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Chapter 2

ANT253H1 Chapter Notes - Chapter 2: Regular Sequence, Acculturation


Department
Anthropology
Course Code
ANT253H1
Professor
Marcel Danesi
Chapter
2

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During second half of last century, famous investigators such as Spencer, Morgan, Taylor, and
Lubbock proposed the idea of general, uniform evolution of culture in which all parts of mankind
participated.(reword). This belief was contrasted in the newer development by Ratzel whose
interest in geography led him and other researchers to claim that ethnological research is based
primarily upon the concept of migration and diffusion rather than evolution. Each of these
studies is found upon a fundamental hypothesis very different from each other.
Evolutionary perspective
- Presumes that course of historical changes in cultural life of mankind follows definite
laws that are applicable everywhere and that cultural development is same among all
races
- Based on the observation of parallelism of development in different parts of the world
where similar cultures/customs are found in two very distant places
- They argue that the occurrence of these similarities distributed so irregularly cannot be
explained by diffusion
- However hypothesis implies the our modern western European civilization is the highest
up in terms of cultural development towards which all other primitive cultural types tend
- If we understand that there may be different ultimate and coexisting types of civilization
this theory of one general line of development cannot be maintained
Diffusion perspective
- The belief that the cultural similarities/differences in two different parts of the world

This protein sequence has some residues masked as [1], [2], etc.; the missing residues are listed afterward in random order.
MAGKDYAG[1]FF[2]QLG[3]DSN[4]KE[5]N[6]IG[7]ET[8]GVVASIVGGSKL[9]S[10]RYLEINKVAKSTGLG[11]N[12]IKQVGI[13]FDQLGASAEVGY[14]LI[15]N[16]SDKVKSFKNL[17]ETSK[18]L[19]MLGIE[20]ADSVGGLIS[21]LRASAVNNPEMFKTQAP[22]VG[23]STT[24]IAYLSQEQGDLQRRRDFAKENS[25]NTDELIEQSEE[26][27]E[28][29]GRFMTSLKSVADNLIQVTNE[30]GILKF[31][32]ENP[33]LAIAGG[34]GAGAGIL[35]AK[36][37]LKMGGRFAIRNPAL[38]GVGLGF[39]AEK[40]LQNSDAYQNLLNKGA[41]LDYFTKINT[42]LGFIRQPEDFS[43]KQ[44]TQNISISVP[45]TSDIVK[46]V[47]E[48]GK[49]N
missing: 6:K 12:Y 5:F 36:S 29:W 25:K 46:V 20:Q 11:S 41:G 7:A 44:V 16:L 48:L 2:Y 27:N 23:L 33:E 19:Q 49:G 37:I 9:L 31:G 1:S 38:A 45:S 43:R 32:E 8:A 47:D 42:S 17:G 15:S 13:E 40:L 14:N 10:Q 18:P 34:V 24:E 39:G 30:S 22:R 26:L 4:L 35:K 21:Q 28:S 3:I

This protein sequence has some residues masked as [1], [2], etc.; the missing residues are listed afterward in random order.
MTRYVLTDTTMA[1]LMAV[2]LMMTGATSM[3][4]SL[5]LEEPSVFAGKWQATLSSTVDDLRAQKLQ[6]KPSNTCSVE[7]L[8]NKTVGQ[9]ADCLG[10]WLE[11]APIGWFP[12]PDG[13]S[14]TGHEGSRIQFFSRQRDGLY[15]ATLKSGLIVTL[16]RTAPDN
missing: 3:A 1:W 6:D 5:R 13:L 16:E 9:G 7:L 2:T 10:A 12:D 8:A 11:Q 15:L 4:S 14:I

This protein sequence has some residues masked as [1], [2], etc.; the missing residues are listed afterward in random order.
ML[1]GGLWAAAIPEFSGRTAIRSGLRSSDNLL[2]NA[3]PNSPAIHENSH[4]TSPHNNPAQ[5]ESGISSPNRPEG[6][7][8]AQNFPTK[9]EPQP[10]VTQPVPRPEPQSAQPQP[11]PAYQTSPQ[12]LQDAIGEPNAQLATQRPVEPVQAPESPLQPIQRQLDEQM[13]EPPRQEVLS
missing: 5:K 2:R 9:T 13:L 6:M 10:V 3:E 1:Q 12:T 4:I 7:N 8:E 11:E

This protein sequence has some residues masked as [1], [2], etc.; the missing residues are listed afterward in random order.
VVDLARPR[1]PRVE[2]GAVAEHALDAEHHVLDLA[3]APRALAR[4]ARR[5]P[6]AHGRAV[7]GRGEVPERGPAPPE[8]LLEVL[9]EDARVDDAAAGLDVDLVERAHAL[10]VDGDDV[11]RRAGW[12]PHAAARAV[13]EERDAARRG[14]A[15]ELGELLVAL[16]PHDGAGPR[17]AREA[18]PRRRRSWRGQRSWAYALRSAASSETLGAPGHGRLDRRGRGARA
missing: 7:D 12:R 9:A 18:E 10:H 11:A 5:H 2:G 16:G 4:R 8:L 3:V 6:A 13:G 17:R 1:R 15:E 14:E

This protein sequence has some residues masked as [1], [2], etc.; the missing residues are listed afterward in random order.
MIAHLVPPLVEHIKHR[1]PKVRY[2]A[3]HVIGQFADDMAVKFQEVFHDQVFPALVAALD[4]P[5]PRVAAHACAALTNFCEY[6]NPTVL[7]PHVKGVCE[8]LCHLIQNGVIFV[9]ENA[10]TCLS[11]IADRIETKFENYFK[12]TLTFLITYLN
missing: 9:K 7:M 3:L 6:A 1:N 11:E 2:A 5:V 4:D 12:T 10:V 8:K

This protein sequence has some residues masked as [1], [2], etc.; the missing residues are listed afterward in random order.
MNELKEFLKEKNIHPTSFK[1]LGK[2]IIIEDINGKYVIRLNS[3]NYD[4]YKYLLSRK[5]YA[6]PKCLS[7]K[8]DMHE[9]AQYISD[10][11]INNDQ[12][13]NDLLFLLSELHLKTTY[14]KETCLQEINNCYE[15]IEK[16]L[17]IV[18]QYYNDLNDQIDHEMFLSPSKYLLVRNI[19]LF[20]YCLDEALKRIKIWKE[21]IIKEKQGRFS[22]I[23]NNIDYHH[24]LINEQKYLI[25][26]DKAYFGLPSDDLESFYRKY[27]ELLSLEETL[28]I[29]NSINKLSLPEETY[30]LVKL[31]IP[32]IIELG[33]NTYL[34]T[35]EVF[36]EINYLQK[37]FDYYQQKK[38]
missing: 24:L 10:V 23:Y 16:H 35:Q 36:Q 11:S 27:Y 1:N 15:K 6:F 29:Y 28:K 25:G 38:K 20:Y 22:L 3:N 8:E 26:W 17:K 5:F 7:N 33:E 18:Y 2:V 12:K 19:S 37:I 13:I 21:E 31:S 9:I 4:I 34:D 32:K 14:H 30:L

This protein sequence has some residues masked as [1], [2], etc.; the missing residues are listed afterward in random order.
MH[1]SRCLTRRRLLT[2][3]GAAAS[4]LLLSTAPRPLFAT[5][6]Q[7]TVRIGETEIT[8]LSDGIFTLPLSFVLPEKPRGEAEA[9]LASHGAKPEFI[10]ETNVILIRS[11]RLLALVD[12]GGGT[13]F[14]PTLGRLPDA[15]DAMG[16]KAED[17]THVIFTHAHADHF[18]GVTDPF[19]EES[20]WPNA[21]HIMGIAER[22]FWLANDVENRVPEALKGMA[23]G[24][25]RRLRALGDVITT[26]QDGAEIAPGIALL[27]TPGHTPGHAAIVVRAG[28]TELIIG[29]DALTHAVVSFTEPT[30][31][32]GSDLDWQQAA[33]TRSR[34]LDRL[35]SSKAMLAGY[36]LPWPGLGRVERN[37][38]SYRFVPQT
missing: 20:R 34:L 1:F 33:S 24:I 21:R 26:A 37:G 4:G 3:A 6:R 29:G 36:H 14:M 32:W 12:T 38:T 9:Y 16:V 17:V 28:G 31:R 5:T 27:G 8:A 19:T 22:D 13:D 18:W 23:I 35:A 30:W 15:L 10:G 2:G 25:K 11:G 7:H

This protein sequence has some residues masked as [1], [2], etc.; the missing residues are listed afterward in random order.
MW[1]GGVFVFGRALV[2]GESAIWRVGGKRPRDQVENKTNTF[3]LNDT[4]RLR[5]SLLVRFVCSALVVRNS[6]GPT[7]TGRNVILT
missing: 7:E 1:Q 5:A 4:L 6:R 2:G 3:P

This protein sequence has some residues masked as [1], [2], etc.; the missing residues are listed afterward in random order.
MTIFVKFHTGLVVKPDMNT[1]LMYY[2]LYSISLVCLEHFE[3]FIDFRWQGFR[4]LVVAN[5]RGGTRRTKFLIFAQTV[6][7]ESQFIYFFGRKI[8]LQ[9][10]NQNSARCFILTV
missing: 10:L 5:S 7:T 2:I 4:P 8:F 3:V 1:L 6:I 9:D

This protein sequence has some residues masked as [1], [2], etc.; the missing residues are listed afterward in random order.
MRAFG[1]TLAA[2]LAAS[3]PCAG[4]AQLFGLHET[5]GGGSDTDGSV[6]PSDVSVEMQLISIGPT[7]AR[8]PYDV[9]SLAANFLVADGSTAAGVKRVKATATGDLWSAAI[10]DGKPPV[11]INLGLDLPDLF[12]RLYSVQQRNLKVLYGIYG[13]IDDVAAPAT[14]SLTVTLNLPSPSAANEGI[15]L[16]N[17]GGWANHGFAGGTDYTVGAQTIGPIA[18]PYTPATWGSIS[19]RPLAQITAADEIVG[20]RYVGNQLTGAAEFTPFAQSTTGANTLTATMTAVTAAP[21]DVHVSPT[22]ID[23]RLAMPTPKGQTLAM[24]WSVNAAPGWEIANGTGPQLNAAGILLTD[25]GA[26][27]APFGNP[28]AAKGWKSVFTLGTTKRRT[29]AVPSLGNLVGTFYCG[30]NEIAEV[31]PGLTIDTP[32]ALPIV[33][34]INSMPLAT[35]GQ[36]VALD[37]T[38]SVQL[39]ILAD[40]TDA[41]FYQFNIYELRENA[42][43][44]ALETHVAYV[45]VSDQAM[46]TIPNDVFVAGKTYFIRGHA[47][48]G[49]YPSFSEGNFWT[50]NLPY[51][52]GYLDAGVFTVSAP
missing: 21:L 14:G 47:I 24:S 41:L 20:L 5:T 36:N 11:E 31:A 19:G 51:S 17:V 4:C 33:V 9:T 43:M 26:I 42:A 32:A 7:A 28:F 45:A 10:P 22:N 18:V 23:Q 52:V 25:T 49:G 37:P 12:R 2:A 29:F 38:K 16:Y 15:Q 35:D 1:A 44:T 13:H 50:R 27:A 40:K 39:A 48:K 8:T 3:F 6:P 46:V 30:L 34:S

must be due to dissemination and migration
- Based on the observation that there are number of diverse and mutually independent
cultural traits that reappear in the same combinations in distant parts of the world
- It’s the theory that number of traits were developed in one place and carried to then
carried to other continents across the world through the means of migration
These two forms of extreme hypothesis are proposed with the hope of obtaining a consistent
picture of cultural development without any empirical evidence to support the claims.
Consider the following example:
Observation: There are certain similarities in different parts of the world between decorative
forms that are representative and others that are geometrical.
Inference from the evolutionary point of view:
- Decorative forms are arranged from most representative to geometrical
- They claim that there is a gradual transition from the representative forms to purely
geometric forms thus implying that geometrical designs originated from the
representative decorative form which gradually degenerated
- However, while this claim may not be wrong, this hypothesis has no supporting evidence.
It could very well be that the order is actually reversed where we begin with a simple
geometric design which as it develops and more traits are added, it evolves in to a
representative sequence. It could be claimed that this order hence mimics a historical
sequence.
- This just goes on to show that within the evolutionary standpoint, you can look at it from
more than one perspective depending on your inference of history. They are both
potential explanations of what could be correct but neither theory can be established
without historical proof
Inference from origin through diffusion:
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